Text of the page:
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    Appetite for Eating Out Still Cautiously Frugal

    Focus on frugality not likely to wane any time soon

    Diners are still closely watching their discretionary spending, according to the latest research from Mintel, which reveals that 60 percent of restaurant-goers report that the recession has changed the way their family spends money. For foodservice operators, relief is still a long ways off, as 24 percent of people eating out plan to spend less in restaurants this year than they did in 2010.

    “Even with the economy on the mend, consumers are still very cautious about increasing their restaurant spending,” says Eric Giandelone, Mintel's director of foodservice research. “The restaurant industry grew 2.1 percent to reach $403.5 billion last year, but if restaurant-goers reduce how much they spend when they eat out, or only spend as much as they did last year, restaurants could have a slow recovery ahead of them.”

    One small bright spot is that 10 percent of interviewees do say they plan to spend more in restaurants in 2011, and consumers with the highest household incomes are most likely to make this claim. Still, of restaurant-goers who plan to spend more when they eat out, the most popular destination is a casual dining restaurant, according to 67 percent, which is good new for that sector as previous Mintel research found that 31 percent of diners who visited casual restaurants in 2010 were spending less than they did in 2009. This is good new for supermarket foodservice operators, too, because casual venues equate closely with supermarket foodervice operations.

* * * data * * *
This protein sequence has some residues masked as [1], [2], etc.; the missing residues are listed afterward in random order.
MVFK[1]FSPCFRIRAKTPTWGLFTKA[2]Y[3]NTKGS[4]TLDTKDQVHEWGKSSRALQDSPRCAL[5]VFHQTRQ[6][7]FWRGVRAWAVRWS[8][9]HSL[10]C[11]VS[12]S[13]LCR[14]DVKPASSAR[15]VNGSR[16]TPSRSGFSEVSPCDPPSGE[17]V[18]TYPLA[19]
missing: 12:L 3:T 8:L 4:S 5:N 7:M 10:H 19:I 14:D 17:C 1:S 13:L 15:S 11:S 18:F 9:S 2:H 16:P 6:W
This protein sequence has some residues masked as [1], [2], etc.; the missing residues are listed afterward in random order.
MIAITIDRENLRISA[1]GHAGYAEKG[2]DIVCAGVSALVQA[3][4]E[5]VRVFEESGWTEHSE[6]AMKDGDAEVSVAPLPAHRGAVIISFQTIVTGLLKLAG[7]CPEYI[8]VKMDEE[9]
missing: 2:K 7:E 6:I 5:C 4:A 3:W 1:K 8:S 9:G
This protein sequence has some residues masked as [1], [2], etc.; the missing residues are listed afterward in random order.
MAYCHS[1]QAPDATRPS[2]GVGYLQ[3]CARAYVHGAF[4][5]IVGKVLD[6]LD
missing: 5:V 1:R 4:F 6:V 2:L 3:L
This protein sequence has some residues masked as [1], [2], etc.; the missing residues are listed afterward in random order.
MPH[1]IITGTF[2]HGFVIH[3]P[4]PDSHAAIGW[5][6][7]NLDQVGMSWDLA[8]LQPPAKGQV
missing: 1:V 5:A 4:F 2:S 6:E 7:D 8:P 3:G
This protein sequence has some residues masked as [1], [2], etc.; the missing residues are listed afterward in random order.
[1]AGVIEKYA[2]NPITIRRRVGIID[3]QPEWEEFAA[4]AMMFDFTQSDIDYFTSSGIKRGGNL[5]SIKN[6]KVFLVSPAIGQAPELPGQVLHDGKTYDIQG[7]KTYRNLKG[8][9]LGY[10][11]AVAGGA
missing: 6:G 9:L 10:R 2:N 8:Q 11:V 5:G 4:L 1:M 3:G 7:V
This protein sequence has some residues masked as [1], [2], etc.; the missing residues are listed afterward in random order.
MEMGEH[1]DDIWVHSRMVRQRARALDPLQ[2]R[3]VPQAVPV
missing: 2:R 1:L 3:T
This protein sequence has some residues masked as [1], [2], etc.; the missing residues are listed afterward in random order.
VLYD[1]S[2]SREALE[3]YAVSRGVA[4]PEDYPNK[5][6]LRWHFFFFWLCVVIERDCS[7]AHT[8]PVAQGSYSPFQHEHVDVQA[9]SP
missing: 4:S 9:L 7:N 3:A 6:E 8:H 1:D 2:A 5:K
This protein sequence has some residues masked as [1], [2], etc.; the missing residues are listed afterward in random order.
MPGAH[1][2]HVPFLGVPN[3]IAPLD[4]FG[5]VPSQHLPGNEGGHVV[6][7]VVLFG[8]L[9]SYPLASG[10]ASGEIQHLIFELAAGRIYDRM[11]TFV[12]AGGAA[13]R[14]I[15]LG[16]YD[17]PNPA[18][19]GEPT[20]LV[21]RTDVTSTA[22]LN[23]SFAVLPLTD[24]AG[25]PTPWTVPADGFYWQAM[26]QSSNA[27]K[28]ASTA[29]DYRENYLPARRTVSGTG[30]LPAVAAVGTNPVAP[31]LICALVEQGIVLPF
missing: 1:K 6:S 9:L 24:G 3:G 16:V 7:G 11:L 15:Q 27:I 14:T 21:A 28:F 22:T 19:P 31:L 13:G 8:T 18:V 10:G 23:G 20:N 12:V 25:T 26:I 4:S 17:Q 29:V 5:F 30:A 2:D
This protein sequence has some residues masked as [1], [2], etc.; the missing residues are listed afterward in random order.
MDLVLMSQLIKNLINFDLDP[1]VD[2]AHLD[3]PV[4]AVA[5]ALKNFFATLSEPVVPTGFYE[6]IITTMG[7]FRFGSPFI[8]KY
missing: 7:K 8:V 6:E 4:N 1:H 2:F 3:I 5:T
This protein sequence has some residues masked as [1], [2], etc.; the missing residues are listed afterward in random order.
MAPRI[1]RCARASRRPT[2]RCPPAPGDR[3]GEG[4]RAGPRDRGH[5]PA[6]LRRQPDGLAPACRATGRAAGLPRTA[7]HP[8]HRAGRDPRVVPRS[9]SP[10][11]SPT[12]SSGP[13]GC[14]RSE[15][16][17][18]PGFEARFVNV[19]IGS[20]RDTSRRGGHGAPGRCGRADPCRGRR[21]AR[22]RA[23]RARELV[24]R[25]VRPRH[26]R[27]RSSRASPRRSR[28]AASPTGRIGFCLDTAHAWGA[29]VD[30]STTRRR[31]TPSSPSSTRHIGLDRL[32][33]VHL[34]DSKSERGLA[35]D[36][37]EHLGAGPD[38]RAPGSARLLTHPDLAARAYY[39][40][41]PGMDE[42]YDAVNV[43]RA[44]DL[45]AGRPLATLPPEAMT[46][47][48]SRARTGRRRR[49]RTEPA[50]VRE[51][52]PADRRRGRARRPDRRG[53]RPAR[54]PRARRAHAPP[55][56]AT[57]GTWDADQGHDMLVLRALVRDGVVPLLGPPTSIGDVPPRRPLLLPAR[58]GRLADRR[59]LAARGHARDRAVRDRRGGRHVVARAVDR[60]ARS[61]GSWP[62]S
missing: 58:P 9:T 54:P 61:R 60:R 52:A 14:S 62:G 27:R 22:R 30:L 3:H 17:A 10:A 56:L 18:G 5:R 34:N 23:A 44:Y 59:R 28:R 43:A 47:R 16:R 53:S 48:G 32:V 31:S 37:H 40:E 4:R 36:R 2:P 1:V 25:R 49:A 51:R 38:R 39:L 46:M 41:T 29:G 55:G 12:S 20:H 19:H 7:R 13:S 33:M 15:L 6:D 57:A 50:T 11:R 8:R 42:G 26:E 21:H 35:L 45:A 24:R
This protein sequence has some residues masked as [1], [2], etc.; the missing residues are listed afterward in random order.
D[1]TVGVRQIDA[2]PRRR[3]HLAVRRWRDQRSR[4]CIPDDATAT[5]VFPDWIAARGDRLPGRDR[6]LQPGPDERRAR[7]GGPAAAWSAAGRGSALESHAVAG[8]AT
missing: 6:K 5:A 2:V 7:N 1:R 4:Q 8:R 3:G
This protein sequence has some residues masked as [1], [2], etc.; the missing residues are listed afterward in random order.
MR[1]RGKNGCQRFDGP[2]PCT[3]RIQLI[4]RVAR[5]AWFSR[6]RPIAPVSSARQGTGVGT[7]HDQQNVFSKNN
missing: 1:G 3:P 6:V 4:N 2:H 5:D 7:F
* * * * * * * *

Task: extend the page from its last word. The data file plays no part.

“This focus on frugality isn’t likely to disappear any time soon,” says Giandelone. "For the near term, restaurants will still need to focus on value, such as limited-time offers (LTOs), small portion size options, kids-eat-free promotions, or other creative ideas to increase traffic with value pricing and help consumers feel more confident about spending their dollars at a restaurant instead of a grocery store.”

    Price may be a major deterrent to increasing restaurant spending, with 63 percent of restaurant-goers saying it’s too expensive to eat out regularly. Not everyone is cutting back, though; some plan to stick with the status quo. Of those surveyed who have visited a restaurant in the past month, 66 percent say they plan to spend the same amount when dining out this year as they did last year.

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